By the time they reached the South Pole a few days later though, Katara knew it wasn’t just a cold. She felt… wrong. She felt pitifully weak and she always seemed to be the wrong temperature, either shivering or sweating, and she hadn’t even tried bending. Their arrival was something of a blur of jubilation and excitement turned to concern as familiar hands held her up and whisked her off to a comfortable bed in a cosy hut. She had an impression of Gran-Gran’s face, looking down at her with love and worry, apparently she looked as bad as she felt. She closed her eyes, hearing a snatch of conversation between her father and Aang, and drifted into an uneasy sleep.
Katara dreamt of the Western Air Temple.
The eerie inverted pagodas loomed overhead and she realised she was completely alone. It occurred to her that she hadn’t been completely alone for months. She had never been a loner, but weeks and months of travelling with a big group of kids and teenagers –all expecting her to mother them in different ways of course- would take its toll. Even Aang, who she had no doubt respected her, seemed to require constant encouragement and attention, and as she got older, she seemed to have less and less energy for it. Guilt bloomed in her stomach. She loved Aang. She did. He wasn’t some annoying little kid she’s been tasked with babysitting, she liked spending time with him, even if had been feeling a bit strained lately…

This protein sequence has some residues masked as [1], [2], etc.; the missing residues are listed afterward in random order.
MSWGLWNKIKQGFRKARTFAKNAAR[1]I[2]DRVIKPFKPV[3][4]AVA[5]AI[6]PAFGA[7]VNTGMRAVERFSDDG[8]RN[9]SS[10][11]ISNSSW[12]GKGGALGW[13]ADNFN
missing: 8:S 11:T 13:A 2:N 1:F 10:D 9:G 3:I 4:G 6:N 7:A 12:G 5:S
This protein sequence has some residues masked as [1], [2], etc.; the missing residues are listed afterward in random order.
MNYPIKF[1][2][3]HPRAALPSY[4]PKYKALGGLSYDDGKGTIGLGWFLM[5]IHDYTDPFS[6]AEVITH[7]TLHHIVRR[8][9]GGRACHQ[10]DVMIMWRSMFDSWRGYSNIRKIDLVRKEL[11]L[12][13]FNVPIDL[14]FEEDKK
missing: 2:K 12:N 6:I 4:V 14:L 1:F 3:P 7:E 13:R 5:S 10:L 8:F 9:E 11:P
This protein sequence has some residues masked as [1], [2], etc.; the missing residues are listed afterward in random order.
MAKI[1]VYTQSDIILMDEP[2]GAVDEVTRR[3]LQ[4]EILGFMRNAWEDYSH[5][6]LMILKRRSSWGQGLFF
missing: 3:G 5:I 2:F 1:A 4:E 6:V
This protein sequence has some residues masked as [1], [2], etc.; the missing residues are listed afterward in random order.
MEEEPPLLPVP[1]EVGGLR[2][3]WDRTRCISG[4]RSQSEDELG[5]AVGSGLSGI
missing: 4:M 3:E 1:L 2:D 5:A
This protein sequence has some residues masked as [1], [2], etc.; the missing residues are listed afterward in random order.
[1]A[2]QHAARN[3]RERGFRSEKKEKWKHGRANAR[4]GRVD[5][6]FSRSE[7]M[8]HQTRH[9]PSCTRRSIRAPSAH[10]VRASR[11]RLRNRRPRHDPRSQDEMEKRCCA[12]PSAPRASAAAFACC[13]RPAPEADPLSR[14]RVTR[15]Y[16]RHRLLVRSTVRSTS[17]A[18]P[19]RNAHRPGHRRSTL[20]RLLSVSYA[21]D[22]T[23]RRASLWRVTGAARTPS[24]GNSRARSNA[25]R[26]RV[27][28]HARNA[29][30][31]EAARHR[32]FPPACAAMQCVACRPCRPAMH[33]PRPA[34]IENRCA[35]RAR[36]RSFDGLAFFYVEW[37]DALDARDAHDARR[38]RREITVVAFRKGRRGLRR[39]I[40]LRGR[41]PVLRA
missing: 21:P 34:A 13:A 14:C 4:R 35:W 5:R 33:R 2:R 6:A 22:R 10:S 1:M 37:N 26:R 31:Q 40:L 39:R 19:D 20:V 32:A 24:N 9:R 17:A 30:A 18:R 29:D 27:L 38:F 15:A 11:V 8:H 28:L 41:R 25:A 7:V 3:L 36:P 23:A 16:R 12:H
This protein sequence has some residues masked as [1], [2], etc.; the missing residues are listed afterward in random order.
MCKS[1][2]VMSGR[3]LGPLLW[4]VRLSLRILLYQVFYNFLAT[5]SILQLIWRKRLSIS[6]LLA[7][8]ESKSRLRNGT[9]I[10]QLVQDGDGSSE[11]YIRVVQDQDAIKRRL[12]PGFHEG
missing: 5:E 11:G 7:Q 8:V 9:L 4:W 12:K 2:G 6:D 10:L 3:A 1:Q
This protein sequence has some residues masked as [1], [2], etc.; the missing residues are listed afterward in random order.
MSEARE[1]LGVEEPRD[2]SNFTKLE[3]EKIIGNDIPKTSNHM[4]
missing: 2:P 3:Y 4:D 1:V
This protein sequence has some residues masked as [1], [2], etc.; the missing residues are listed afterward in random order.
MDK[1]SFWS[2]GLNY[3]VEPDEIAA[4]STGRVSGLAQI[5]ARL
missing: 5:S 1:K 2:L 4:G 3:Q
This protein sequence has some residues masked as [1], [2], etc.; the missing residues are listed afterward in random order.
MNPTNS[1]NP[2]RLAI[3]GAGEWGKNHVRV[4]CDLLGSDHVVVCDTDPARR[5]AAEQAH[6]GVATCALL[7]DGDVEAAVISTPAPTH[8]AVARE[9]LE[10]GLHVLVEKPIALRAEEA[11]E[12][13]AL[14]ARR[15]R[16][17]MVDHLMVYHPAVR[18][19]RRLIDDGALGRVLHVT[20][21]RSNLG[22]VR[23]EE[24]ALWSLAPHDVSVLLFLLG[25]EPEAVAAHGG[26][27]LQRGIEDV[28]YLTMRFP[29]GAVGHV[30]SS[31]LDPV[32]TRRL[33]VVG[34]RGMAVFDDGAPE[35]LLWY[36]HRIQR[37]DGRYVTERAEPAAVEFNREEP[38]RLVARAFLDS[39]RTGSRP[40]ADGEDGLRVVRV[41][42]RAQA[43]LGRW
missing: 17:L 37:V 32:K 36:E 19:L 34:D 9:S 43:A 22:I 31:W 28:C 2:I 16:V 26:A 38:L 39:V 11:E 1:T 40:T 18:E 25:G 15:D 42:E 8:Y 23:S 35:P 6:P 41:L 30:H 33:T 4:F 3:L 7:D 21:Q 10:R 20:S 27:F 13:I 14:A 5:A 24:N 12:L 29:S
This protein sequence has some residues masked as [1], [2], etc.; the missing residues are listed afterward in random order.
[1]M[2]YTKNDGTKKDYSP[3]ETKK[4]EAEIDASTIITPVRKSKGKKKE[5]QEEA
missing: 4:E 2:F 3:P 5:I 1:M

She roamed the silent temple, feeling oddly as if her surroundings were moving around her as she stood still in the middle of the shifting scene. She found herself if one of the rooms they had slept in where, to her mild horror, Sokka and Suki lay kissing each other.
“Oh!” She exclaimed, “Sorry, I- I didn’t know you were…” They hadn’t shown any sign they had heard her. In fact if anything their activities appeared to get more intense. Katara cleared her throat loudly, turning away slightly, but to no avail. They continued with abandon.
Recognising a lost cause when she saw one, Katara turned and left the room, only to find herself in an identical one, face to face with Aang, looking exactly as he had that day all those years ago in the ice fields. She turned and found to her great relief that the writhing heap that was Sokka and Suki had disappeared.
“Do you wanna go penguin sledding with me?” Aang suddenly asked happily, his eyes bright.
“I-” She was struck by how young he looked. He had grown at least 6 inches since the war ended, although the youthful light in his eyes was ever present. She expected it would still be there when he was an old man. Young at heart. She smiled.
Aang returned the smile and turned to leave, without waiting for her response.
“Wait-” she started after him, but as she turned a corner, she found herself in the fire palace, of all places. The walls rippled with heat haze and indistinct figures lined the walls. It was a kind of exhibition hall, some sort of display happening on a central stage. She heard voices from the middle of the room, one, cold and disapproving, the other begging and distraught. A silhouetted figure bowed low, his pleading voice still echoing around the silent room. She thought she could make out a few words; sorry… father… But before she could concentrate more, there was a flash of fire from the far end of the chamber, and she felt as though she was thrown back, out of the room, out and up, up…
Katara woke in a cold sweat, convinced she could still feel the fire singeing her eyebrows, despite the chill air.